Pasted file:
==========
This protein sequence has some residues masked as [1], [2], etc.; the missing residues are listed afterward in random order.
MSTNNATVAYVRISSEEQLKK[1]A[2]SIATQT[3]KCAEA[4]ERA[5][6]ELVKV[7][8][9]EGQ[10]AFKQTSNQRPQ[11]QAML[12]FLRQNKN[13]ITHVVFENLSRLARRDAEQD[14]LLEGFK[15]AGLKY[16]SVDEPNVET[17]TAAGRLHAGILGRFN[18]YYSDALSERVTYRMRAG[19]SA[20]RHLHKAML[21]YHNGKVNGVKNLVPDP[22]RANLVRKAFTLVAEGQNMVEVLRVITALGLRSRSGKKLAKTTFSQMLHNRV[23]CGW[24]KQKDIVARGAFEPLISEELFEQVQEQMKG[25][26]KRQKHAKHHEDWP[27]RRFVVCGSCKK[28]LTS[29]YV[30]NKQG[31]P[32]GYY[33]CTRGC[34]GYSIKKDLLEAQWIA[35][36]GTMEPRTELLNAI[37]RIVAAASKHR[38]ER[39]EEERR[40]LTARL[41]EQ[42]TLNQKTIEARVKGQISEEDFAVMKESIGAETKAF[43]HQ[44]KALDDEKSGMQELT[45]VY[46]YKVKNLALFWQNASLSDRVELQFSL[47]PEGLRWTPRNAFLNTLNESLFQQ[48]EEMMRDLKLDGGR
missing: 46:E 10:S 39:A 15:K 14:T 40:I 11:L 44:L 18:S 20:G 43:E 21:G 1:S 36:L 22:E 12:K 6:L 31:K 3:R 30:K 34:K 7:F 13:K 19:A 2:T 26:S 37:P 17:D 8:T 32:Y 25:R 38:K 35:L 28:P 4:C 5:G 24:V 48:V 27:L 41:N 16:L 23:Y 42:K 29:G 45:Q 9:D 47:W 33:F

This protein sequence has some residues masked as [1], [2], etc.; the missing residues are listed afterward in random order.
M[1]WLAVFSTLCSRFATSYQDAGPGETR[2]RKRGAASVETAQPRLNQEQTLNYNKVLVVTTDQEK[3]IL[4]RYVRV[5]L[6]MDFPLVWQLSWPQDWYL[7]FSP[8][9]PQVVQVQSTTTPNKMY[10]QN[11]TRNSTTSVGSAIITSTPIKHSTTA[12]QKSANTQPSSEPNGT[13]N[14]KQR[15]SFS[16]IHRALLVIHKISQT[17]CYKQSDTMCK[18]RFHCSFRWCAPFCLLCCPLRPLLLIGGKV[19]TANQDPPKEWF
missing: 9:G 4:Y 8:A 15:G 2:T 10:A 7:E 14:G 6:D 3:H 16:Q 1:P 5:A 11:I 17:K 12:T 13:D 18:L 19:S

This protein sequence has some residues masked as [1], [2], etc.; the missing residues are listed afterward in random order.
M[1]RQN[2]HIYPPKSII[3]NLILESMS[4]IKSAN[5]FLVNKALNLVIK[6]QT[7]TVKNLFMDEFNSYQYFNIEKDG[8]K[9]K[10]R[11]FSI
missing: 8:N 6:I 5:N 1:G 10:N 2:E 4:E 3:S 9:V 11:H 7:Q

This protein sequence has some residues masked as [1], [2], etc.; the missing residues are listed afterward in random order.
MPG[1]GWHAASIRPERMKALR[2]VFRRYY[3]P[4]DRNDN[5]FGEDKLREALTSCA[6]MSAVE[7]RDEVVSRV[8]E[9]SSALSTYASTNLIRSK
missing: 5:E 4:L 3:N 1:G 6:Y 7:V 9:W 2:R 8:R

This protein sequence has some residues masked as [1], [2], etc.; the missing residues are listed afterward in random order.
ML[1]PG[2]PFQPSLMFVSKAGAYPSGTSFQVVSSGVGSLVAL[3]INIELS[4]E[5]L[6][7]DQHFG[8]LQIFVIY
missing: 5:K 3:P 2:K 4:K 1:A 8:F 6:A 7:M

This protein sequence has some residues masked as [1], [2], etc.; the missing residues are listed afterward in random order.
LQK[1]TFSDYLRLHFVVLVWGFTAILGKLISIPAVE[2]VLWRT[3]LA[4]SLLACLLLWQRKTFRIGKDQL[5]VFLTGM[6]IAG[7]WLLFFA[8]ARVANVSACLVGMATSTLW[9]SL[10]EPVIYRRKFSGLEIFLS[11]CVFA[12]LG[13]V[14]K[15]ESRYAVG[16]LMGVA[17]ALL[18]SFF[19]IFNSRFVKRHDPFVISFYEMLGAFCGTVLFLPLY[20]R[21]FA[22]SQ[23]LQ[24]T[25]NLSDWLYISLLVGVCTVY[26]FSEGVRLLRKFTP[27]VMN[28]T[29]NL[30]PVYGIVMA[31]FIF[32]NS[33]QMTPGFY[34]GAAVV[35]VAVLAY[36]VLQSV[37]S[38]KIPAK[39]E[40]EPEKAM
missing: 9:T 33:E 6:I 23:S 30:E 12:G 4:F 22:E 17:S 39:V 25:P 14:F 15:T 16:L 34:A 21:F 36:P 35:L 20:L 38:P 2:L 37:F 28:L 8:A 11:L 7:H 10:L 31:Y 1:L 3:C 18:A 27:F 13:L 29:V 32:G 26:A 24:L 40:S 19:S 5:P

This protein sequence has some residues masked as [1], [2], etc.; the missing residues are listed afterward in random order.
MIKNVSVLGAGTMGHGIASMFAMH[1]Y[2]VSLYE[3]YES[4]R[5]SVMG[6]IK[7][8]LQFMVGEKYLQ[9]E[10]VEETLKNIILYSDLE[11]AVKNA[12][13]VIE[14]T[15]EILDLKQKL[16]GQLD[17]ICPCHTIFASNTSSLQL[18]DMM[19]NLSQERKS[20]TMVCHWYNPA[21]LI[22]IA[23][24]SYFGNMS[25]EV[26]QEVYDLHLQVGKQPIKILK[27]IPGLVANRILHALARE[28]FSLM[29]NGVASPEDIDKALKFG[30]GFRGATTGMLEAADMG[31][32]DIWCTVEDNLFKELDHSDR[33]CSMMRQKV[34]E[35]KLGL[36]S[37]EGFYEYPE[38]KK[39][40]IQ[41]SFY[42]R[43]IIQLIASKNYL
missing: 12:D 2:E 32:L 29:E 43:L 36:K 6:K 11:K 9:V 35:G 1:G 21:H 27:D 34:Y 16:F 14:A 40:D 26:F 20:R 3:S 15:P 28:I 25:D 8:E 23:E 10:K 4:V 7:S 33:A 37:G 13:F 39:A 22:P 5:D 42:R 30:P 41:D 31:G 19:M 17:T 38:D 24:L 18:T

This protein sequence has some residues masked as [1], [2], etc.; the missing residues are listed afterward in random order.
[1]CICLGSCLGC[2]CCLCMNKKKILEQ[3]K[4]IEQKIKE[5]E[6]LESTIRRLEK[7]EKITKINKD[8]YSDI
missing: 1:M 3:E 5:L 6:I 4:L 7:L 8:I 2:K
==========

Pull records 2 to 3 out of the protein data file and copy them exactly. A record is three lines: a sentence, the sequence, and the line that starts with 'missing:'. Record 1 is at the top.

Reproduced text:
This protein sequence has some residues masked as [1], [2], etc.; the missing residues are listed afterward in random order.
M[1]WLAVFSTLCSRFATSYQDAGPGETR[2]RKRGAASVETAQPRLNQEQTLNYNKVLVVTTDQEK[3]IL[4]RYVRV[5]L[6]MDFPLVWQLSWPQDWYL[7]FSP[8][9]PQVVQVQSTTTPNKMY[10]QN[11]TRNSTTSVGSAIITSTPIKHSTTA[12]QKSANTQPSSEPNGT[13]N[14]KQR[15]SFS[16]IHRALLVIHKISQT[17]CYKQSDTMCK[18]RFHCSFRWCAPFCLLCCPLRPLLLIGGKV[19]TANQDPPKEWF
missing: 9:G 4:Y 8:A 15:G 2:T 10:A 7:E 14:G 6:D 3:H 16:Q 1:P 5:A 11:I 17:K 12:T 13:D 18:L 19:S

This protein sequence has some residues masked as [1], [2], etc.; the missing residues are listed afterward in random order.
M[1]RQN[2]HIYPPKSII[3]NLILESMS[4]IKSAN[5]FLVNKALNLVIK[6]QT[7]TVKNLFMDEFNSYQYFNIEKDG[8]K[9]K[10]R[11]FSI
missing: 8:N 6:I 5:N 1:G 10:N 2:E 4:E 3:S 9:V 11:H 7:Q